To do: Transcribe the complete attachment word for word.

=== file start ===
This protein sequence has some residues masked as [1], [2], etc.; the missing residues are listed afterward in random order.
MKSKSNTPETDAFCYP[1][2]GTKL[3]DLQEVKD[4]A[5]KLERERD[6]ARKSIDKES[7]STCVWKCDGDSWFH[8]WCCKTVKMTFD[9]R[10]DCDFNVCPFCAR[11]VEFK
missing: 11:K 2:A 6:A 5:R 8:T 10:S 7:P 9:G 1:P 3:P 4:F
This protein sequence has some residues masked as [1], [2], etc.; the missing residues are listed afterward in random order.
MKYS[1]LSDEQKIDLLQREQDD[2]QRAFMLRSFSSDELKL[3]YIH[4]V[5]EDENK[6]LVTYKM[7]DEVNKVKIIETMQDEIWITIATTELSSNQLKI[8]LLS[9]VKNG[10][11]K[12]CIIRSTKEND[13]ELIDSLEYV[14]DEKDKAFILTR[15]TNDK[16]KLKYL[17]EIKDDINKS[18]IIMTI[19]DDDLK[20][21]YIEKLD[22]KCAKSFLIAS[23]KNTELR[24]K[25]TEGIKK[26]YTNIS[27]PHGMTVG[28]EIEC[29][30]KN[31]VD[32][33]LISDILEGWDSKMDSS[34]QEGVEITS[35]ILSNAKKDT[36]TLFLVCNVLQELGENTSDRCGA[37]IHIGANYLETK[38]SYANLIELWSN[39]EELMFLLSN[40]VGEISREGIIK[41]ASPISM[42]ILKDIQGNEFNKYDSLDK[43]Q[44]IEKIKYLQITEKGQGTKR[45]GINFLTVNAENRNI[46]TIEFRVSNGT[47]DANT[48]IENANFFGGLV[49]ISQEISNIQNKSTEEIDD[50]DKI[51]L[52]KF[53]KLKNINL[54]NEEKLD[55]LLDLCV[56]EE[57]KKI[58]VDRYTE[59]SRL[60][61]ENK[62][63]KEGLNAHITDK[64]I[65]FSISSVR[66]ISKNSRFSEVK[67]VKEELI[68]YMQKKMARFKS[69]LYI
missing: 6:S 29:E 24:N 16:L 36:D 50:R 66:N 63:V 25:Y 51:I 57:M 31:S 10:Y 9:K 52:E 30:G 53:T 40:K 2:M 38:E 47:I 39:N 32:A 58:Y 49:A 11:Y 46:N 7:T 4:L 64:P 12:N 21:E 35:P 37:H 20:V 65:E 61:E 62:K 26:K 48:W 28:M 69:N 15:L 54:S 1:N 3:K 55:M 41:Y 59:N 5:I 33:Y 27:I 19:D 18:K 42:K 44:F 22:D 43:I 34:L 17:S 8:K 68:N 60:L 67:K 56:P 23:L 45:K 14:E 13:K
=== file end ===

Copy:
This protein sequence has some residues masked as [1], [2], etc.; the missing residues are listed afterward in random order.
MKSKSNTPETDAFCYP[1][2]GTKL[3]DLQEVKD[4]A[5]KLERERD[6]ARKSIDKES[7]STCVWKCDGDSWFH[8]WCCKTVKMTFD[9]R[10]DCDFNVCPFCAR[11]VEFK
missing: 11:K 2:A 6:A 5:R 8:T 10:S 7:P 9:G 1:P 3:P 4:F
This protein sequence has some residues masked as [1], [2], etc.; the missing residues are listed afterward in random order.
MKYS[1]LSDEQKIDLLQREQDD[2]QRAFMLRSFSSDELKL[3]YIH[4]V[5]EDENK[6]LVTYKM[7]DEVNKVKIIETMQDEIWITIATTELSSNQLKI[8]LLS[9]VKNG[10][11]K[12]CIIRSTKEND[13]ELIDSLEYV[14]DEKDKAFILTR[15]TNDK[16]KLKYL[17]EIKDDINKS[18]IIMTI[19]DDDLK[20][21]YIEKLD[22]KCAKSFLIAS[23]KNTELR[24]K[25]TEGIKK[26]YTNIS[27]PHGMTVG[28]EIEC[29][30]KN[31]VD[32][33]LISDILEGWDSKMDSS[34]QEGVEITS[35]ILSNAKKDT[36]TLFLVCNVLQELGENTSDRCGA[37]IHIGANYLETK[38]SYANLIELWSN[39]EELMFLLSN[40]VGEISREGIIK[41]ASPISM[42]ILKDIQGNEFNKYDSLDK[43]Q[44]IEKIKYLQITEKGQGTKR[45]GINFLTVNAENRNI[46]TIEFRVSNGT[47]DANT[48]IENANFFGGLV[49]ISQEISNIQNKSTEEIDD[50]DKI[51]L[52]KF[53]KLKNINL[54]NEEKLD[55]LLDLCV[56]EE[57]KKI[58]VDRYTE[59]SRL[60][61]ENK[62][63]KEGLNAHITDK[64]I[65]FSISSVR[66]ISKNSRFSEVK[67]VKEELI[68]YMQKKMARFKS[69]LYI
missing: 6:S 29:E 24:N 16:L 36:D 50:R 66:N 63:V 25:Y 51:I 57:M 31:S 10:Y 9:K 52:E 30:G 53:T 40:K 2:M 38:E 47:I 39:N 32:A 58:Y 49:A 11:Y 46:N 7:T 4:L 64:P 12:N 21:E 35:P 37:H 20:V 65:E 61:E 62:K 26:K 48:W 28:M 69:N 15:L 54:S 1:N 3:K 55:M 41:Y 59:N 5:I 33:Y 27:I 19:D 18:K 42:K 44:F 22:D 43:I 34:L 17:S 8:K 68:N 60:L 67:K 56:P 23:L 45:K 14:E 13:K